An operation for gradually increasing a drive force at the time of first focus jump, for example, after mounting a disk or after turning on a power supply. A voltage level at start of movement, that is, a value of the voltage VKEND is stored at that time. From the focus jump in the next time, a kick pulse is generated with the voltage VKEND as an initial value.

It is also conceivable that, every time the focus jump is performed, a value of the voltage VKEND serving as a start voltage of the object lens 3 a is stored to calculate an average value, a moving average value, or the like of cumulative voltages VKEND and the value is used in stead of the initial value (the kick start voltage FJVKS).

Second Embodiment

[2-1: Focus Jump Drive Signal Setting]

A second embodiment of the invention will be explained. A basic idea of the second embodiment is the same as the first embodiment. In the second embodiment, focus jump drive signals based on register settings can be set in more various ways to further increase flexibility in a focus jump operation. In other words, the focus jump logic according to the first embodiment as well as the DSP as the servo control section 10 can be adopted in more various apparatuses.

First, here, respective register values for setting a focus jump drive signal will be explained.

FIG. 14 shows the respective register values. Note that, in FIG. 14, registers provided anew and registers with settings different from those in FIG. 8 are marked with *. The registers not marked with * are the same as those in FIG. 8.

First, only the registers marked with * in FIG. 14 will be explained. Then, focus jump drive signal waveforms, which are generated on the basis of the register settings in FIG. 14, will be explained with reference to FIGS. 15 and 16.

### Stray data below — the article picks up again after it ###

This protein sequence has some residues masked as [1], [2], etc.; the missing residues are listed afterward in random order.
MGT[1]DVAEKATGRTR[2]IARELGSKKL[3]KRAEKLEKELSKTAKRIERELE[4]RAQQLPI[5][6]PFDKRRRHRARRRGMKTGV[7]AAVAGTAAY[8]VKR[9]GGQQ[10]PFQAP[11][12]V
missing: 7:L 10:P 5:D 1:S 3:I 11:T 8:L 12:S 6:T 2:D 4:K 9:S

FJVKSSL: Kick Start Voltage System Selection

This is a register indicating a setting system for an initial value of a kick pulse, that is, a kick start voltage. For example, when one bit FJVKSSL is 0, the setting system is in a mode for setting a set fixed voltage value as a kick start voltage. In the case of this mode, the set voltage value means a voltage indicated by the register FJVKS. When FJVKSSL is 1, the setting system is in a mode for setting a voltage value, which is calculated according to a ratio to a voltage at the time of kick pulse drive force increase end (VKEND) in the previous focus jump, as a kick start voltage.

FJVKSA: Kick Start Voltage Kick Voltage Ratio

In the case of the mode of FJVKSSL=1, a kick start voltage kick voltage ratio is a set value of a ratio for calculating a kick start voltage. In other words, a kick start voltage is calculated by multiplying the voltage at the time of kick pulse voltage rise end (VKEND) in the previous focus jump by a ratio set in the register FJVKSA. It is possible to set a value of the ratio in 16 stages with 4 bits of the register FJVKSA.

FJVBSL: Brake Voltage System Selection

As explained in FIG. 8, a setting system for a voltage value of a brake pulse is selected by the register FJVBSL. In the example in FIG. 14, the register FJVBSL is expanded to 4 bits such that maximum sixteen setting systems for a voltage value of a brake pulse can be selected. In this embodiment, fifteen brake voltage systems are selected with the 4 bit value.